Let’s put the whole Bible/Church/Self-Avowed Practicing thing aside for a moment and go back to Donald and Bernie.  If you had told me 18, 12, or even 6 months ago that this presidential race really would come down to a moderate Hillary Clinton sandwiched between a reality TV personality and an independent candidate from the radical left, I would have told you that could never happen.  In fact, multiple people continue to tell me that it’s still impossible for either of them to claim the White House, but folks, let me tell you.  They have both already crossed too many lines that very smart people told me that they shouldn’t have been able to cross, and here we are.

I do, of course, have my opinions with regards to the Presidential race.  For the record my money is still on and my support still goes to Hillary, but let me say a few things briefly about the other candidates and, at the same time, acknowledge something about myself.  Donald Trump is terrifying.  Giving a man who clear has a power fetish access to nuclear launch codes would be an act of insanity in my mind.  As for Bernie, I’m not backing him, but I gotta say that I can’t watch him, read about him, or hear people talk about him without smiling.  If there is a statesman in this race, it is Bernie Sanders, an independent who aligned himself as a Democrat just so that the coach (the establishment) would let him have some playing time on the field.  There isn’t a thing that he’s fighting for in his platform that I don’t think we could or should do as a nation if we decided that it was our priority to do so.  The problem is reality.  I don’t think he has the negotiating skills or the willingness to compromise with an opposition political party or with foreign heads of state.  Trump and Sanders both terrify me in the foreign policy arena for different reasons.  Now, for the “me” part.  While my status as an openly gay man may have, at one point, made me marginalized, as a gay white cis-gendered man, I have now become part of the establishment in society, if not in my church.  Maybe this is why I can’t see the possibilities.  Am I maybe, in fact, part of the problem?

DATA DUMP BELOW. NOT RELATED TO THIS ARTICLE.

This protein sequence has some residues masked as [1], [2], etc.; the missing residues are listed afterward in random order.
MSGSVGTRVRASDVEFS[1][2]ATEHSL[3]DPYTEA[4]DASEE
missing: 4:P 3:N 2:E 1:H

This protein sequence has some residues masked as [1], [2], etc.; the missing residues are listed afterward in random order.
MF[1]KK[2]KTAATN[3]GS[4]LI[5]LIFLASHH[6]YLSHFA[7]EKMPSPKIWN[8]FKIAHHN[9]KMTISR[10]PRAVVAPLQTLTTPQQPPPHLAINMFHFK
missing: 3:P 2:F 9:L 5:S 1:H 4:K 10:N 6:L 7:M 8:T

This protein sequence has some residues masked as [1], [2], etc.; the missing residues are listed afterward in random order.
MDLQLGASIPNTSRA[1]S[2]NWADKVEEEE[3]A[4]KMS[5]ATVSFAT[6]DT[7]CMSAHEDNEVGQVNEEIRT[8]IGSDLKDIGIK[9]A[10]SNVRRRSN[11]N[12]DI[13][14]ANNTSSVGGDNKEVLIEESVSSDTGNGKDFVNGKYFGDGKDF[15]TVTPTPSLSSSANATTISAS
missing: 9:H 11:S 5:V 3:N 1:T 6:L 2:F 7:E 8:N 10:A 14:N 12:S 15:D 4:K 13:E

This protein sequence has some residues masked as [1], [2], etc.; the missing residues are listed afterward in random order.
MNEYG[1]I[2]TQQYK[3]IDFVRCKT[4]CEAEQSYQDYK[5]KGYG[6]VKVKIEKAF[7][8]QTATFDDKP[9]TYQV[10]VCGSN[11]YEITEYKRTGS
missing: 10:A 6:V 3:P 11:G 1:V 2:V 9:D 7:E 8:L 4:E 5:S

I do see the hope in all of this.  From Sanders to Trump, from clergy and clergy candidates to their bishops and the larger world, people have reached a point that they are done being silenced by the establishment.  Sink or swim, win or lose, they are done holding their tongues.  So, with both fear and excitement inside me, I say, “Bring on the rest of 2016.”  Sadly, it may take something as brutal as a Trump presidency to make us appreciate the voices of those outside the establishment.  I pray it doesn’t, but, in both the history of our nation and our churches, we’ve proven over and over that we insist on learning the lessons we need to learn the hard way.

~ Culbs